I can’t say. One factor is boards tend not to use search firms. They tend to say Singapore is a small market, we know everybody in the market place, and therefore we know that individual would be a good fit, rather than to say, we will do a search of an entire pool to see what names come up. In some instances, casting the net wider is an important step to take.

I think that ladies in the C-suite are a fairly recent phenomenon, so the pool has just started to get bigger. And maybe the turnover on boards is too low to bring in new members. Time will bring about that change – the question is, at what speed. The future looks a lot brighter than the past.

“Too many times the thinking is: ‘We know what’s out there, we know who’s out there. We’ll just appoint the people we know’ rather than ‘let’s take a meaningful look at the wider pool of people and try to bring much more diversity to the board’.”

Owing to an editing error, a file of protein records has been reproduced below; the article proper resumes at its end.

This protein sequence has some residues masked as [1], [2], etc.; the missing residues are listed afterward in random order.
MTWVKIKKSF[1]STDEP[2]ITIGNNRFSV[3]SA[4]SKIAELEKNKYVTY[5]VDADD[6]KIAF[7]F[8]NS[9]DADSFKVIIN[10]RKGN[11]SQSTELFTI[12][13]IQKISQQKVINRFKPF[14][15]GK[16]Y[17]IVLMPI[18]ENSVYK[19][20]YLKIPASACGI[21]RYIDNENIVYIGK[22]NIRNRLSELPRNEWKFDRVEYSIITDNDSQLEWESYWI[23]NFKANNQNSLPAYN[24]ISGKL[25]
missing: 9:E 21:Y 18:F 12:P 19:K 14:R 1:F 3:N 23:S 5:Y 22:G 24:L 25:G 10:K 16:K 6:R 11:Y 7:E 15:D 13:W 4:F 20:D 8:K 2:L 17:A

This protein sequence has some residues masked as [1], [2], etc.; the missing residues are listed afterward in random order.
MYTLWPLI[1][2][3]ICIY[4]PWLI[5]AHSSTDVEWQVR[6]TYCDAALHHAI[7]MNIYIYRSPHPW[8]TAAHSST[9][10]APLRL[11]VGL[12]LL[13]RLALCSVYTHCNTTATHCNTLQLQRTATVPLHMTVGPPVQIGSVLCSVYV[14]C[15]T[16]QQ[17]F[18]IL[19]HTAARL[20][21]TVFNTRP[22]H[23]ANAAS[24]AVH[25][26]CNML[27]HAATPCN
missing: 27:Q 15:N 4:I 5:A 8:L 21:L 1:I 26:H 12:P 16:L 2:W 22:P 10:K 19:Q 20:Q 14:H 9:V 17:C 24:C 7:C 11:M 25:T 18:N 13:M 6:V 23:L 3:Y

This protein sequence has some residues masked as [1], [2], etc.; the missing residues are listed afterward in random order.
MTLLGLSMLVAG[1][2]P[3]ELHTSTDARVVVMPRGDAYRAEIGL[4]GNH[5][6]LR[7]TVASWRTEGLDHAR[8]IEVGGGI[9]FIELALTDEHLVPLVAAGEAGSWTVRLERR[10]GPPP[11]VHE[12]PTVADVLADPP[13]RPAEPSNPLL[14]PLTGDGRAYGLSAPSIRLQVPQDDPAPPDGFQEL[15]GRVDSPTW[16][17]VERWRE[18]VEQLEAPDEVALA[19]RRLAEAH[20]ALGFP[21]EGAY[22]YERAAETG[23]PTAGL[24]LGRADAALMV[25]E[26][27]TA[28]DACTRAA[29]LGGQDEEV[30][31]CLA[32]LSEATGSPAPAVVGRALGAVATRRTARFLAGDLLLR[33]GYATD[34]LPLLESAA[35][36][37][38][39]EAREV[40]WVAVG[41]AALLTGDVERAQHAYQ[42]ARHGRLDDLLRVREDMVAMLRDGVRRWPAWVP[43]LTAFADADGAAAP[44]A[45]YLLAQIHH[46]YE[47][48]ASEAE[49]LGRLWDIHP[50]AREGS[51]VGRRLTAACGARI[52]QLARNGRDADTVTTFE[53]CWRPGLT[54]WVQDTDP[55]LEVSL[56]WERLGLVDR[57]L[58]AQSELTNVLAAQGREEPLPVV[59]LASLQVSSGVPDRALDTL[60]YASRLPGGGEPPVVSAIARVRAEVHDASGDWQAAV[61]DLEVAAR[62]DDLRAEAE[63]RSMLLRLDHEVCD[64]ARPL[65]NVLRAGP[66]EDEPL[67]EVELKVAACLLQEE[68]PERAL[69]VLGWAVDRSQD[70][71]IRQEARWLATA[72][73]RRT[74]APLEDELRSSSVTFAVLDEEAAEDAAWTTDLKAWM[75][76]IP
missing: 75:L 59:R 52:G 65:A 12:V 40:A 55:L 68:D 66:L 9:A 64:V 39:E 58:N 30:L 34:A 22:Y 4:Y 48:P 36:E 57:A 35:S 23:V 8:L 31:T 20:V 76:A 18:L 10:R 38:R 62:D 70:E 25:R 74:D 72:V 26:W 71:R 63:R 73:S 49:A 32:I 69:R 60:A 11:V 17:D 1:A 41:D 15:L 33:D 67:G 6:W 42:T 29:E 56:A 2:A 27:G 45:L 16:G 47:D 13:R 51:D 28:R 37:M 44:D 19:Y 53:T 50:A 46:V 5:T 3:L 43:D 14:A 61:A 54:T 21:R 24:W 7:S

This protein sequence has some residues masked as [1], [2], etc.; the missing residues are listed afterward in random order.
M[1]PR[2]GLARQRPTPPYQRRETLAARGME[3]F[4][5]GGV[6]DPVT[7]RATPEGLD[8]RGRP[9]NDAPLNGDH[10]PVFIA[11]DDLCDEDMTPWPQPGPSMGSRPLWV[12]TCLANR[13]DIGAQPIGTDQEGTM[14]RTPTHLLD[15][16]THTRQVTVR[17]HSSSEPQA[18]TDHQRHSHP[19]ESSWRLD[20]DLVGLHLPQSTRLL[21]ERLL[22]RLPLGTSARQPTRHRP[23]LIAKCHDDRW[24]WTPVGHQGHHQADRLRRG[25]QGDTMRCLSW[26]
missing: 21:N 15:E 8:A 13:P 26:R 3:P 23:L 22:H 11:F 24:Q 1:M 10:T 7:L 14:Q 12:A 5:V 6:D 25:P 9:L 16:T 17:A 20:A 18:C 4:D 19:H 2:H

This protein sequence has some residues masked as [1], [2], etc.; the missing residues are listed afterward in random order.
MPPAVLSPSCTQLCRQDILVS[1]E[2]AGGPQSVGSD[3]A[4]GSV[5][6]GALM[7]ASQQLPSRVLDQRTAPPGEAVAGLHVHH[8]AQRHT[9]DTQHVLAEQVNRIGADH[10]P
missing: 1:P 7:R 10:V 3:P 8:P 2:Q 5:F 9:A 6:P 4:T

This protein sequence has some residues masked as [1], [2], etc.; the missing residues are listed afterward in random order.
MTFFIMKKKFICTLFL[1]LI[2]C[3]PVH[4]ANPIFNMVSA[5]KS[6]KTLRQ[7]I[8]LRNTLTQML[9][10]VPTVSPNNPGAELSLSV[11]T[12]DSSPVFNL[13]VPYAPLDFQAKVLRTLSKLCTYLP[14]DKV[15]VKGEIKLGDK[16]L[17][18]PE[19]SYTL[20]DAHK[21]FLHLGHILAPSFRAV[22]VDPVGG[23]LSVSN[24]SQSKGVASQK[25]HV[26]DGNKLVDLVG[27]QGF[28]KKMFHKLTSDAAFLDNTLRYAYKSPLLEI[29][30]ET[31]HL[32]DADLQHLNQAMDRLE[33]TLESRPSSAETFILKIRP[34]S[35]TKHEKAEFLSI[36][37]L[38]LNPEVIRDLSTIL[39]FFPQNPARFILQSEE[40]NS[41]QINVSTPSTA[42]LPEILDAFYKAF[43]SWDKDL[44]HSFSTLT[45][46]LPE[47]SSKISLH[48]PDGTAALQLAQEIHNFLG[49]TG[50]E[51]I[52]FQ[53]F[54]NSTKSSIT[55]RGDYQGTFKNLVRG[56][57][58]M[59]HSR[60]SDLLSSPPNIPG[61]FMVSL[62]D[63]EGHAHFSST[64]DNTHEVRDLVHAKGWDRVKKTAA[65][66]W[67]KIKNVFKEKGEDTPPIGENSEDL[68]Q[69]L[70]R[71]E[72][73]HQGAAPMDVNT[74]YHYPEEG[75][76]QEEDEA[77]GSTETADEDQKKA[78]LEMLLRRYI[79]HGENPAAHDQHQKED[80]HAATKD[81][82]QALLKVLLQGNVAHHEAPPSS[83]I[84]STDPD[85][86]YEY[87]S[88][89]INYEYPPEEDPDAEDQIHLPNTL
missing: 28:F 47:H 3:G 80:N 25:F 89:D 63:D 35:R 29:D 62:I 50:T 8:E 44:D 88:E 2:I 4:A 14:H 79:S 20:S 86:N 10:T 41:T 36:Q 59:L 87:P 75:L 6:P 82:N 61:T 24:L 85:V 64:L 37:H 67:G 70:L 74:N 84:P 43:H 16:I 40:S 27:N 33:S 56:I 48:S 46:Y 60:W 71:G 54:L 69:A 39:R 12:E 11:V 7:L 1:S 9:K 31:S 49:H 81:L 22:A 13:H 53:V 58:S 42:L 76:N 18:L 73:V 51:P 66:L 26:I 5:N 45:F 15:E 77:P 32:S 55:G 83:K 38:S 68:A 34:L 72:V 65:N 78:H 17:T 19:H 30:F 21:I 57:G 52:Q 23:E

ARE THERE PRECONCEPTIONS OR IS THE PROCESS OF NOMINATING BOARD MEMBERS THE PROBLEM?

Too many times the thinking is: “We know what’s out there, we know who’s out there. We’ll just appoint the people we know” rather than “let’s take a meaningful look at the wider pool of people and try to bring much more diversity to the board.”

CAN THE BENEFITS OF GENDER DIVERSITY BE QUANTIFIED?

I don’t support this argument. I think there is no single measurement, no silver bullet. Financial performance isn’t the ‘be all’ for a company; it’s not the measure of return, but the growth trajectory.

It’s far more important that boards and chairmen of boards see the value of gender diversity. The broader perspective that it leads to better risk management and risk return makes sense. Measuring how the potential of the people in an organisation is maximised makes sense. A strategy that enables a company to have a longerterm higher-potential future makes sense. All those factors and more show the strength of a board, the strength of a management team and how the board looks at the management team.